This is small in relation to the 5 dB step size we typically use in the clinic for this procedure. However, some subjects had as much as a 12 dB decrease in reflex threshold as the probe level increased, which is a large individual effect that is clinically significant.
Some experimental results may be difficult to interpret because they are on a scale, such as a percent-correct score, that doesn't readily allow a judgment of their practical significance. One way of examining effect size is to normalize the mean difference between a control and treatment group by dividing it by the standard deviation of scores. If the mean difference were equal to the standard deviation of scores, the effect size would be 1.0, a relatively large effect size, which indicates that the mean of the treatment group is at the 84th percentile of the control group. This and other ways to evaluate the effect size will be explored in a future article in this series by Melanie Schuele and Laura Justice.
We are often interested in how two variables are related. For example, we might study the relationship between the overall middle-ear admittance and acoustic reflex threshold in a group of young adults. A Pearson Product Moment correlation statistic may be used to characterize the relationship between these variables.
Let's say there is a positive correlation between our two variables, such that subjects with large middle-ear admittance have associated high reflex thresholds. In this case, the positive correlation helps describe the strength of the relationship between the variables, but does not suggest causation, i.e., that the middle-ear admittance variable caused the reflex threshold to vary. A detailed discussion of the interpretation of correlation will be undertaken by Kim Oller in a future article in this series.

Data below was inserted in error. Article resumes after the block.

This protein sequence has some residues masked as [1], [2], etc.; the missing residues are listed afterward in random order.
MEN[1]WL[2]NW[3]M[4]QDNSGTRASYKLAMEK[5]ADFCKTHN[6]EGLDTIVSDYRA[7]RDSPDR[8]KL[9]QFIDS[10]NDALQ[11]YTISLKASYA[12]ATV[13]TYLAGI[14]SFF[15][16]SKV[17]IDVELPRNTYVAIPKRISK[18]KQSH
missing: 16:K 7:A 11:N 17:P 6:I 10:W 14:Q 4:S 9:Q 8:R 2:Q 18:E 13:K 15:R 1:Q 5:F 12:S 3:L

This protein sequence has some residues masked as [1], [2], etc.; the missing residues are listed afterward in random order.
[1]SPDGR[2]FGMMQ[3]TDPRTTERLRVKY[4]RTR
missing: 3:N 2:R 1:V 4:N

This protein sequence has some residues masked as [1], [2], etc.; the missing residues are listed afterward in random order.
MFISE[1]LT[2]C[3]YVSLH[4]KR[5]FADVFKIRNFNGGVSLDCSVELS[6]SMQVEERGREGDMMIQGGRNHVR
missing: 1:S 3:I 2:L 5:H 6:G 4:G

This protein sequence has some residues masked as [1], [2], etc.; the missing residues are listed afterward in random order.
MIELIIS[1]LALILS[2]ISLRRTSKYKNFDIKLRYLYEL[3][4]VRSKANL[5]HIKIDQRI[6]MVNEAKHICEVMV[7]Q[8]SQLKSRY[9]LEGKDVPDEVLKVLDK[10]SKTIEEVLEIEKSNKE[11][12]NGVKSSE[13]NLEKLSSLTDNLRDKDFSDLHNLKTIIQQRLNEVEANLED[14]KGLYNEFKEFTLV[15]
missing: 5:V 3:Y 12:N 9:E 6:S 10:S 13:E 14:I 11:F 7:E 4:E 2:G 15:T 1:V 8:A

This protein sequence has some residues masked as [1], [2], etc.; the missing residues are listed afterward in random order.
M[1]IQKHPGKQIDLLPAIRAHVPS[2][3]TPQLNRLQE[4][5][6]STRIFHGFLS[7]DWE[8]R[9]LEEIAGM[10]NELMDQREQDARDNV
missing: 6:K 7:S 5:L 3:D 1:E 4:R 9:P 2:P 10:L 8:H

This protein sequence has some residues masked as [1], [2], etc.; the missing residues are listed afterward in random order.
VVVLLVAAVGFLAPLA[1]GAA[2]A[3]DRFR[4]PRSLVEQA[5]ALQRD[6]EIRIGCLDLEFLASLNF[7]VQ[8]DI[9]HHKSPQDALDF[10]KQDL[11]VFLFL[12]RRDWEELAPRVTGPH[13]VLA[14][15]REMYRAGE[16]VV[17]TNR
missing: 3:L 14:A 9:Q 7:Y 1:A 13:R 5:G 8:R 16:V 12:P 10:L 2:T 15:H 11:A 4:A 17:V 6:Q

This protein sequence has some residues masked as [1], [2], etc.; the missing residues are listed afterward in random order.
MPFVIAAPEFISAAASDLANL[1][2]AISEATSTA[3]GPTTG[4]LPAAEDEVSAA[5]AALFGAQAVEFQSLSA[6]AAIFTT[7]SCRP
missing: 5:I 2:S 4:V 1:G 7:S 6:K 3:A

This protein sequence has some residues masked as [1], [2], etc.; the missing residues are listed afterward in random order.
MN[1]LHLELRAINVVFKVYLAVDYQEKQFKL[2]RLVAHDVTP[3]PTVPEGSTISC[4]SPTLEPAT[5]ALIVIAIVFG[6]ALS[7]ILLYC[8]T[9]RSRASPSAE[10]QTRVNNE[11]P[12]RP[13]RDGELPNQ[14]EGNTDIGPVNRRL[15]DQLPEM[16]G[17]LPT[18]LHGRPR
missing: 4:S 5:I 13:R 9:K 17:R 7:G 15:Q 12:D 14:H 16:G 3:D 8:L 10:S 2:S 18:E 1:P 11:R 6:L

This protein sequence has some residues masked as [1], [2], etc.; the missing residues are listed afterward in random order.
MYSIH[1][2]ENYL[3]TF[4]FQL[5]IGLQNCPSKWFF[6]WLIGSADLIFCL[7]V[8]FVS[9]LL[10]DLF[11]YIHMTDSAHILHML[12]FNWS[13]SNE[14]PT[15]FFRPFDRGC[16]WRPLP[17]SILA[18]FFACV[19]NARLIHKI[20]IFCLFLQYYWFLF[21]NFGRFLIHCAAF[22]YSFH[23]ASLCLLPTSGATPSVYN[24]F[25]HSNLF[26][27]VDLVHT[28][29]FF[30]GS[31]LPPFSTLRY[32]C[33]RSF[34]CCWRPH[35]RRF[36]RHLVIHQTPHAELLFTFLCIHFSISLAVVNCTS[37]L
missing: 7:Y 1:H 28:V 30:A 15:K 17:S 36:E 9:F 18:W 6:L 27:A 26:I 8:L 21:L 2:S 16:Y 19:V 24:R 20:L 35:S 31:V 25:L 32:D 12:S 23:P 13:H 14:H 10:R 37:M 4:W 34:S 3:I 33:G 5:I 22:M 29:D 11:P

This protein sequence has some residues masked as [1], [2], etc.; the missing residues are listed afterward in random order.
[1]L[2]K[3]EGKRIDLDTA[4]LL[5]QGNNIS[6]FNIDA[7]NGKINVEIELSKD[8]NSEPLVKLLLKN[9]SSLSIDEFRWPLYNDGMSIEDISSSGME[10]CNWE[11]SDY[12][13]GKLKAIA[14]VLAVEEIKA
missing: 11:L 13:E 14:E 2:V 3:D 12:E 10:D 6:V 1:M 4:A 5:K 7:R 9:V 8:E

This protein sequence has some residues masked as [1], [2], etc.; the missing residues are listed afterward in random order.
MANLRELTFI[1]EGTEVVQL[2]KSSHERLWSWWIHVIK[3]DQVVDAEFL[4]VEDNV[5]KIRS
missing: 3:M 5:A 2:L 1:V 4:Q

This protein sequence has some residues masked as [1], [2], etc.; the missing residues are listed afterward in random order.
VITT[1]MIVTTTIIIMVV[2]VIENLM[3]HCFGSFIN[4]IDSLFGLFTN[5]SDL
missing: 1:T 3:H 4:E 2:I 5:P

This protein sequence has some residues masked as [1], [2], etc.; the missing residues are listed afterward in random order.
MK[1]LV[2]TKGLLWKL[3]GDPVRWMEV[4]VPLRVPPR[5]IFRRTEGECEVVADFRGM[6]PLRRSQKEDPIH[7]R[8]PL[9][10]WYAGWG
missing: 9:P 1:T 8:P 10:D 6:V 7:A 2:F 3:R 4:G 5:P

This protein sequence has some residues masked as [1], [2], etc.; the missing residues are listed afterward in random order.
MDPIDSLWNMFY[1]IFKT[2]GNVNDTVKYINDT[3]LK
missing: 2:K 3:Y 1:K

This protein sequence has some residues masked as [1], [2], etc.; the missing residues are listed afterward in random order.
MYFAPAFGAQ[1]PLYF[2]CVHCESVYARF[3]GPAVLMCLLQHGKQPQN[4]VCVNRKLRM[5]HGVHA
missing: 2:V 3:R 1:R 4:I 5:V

Investigators must always guard against bias when obtaining and interpreting data during experiments. Consider an experiment to evaluate two new therapies for stuttering, Treatment A and Treatment B. If the experimenter's hypothesis was that Treatment A was likely more effective than Treatment B, this bias might influence the way the experimenter interacted with participants in Treatment A or measured their behavior in comparison to participants in Treatment B.
For example, the experimenter might unwittingly communicate her/his different expectations of the outcome to the participants such that they influenced the participants' beliefs about how well the treatment they were being administered would ameliorate their problem. Thus, the participants in Treatment A may behave differently because they are anticipating a better outcome than the participants in Treatment B, who are, in turn, anticipating a lesser outcome.
The experimenter's bias might also influence the way in which different participants' behavior is measured and interpreted, such that there is a systematic bias in favor of the amount of change that occurs as the result of Treatment A relative to Treatment B. One way the investigator might minimize this type of bias is to make certain that experimenters who interact with or measure the participants' behavior are unaware of the investigator's hypothesis concerning the expected treatment effects, so that in a sense they are "blinded" to the anticipated outcome of the study. In the next article in this series, Patrick Finn will explore the intricacies of experimenter bias and blinding.
We hope that our Research Primer series provides you with food for thought-a smorgasbord, really-and serves as a springboard to further discussion with your colleagues. If you have comments or questions concerning this series, contact Sharon Moss, ASHA's ex officio for the Research and Scientific Affairs Committee, at email@example.com.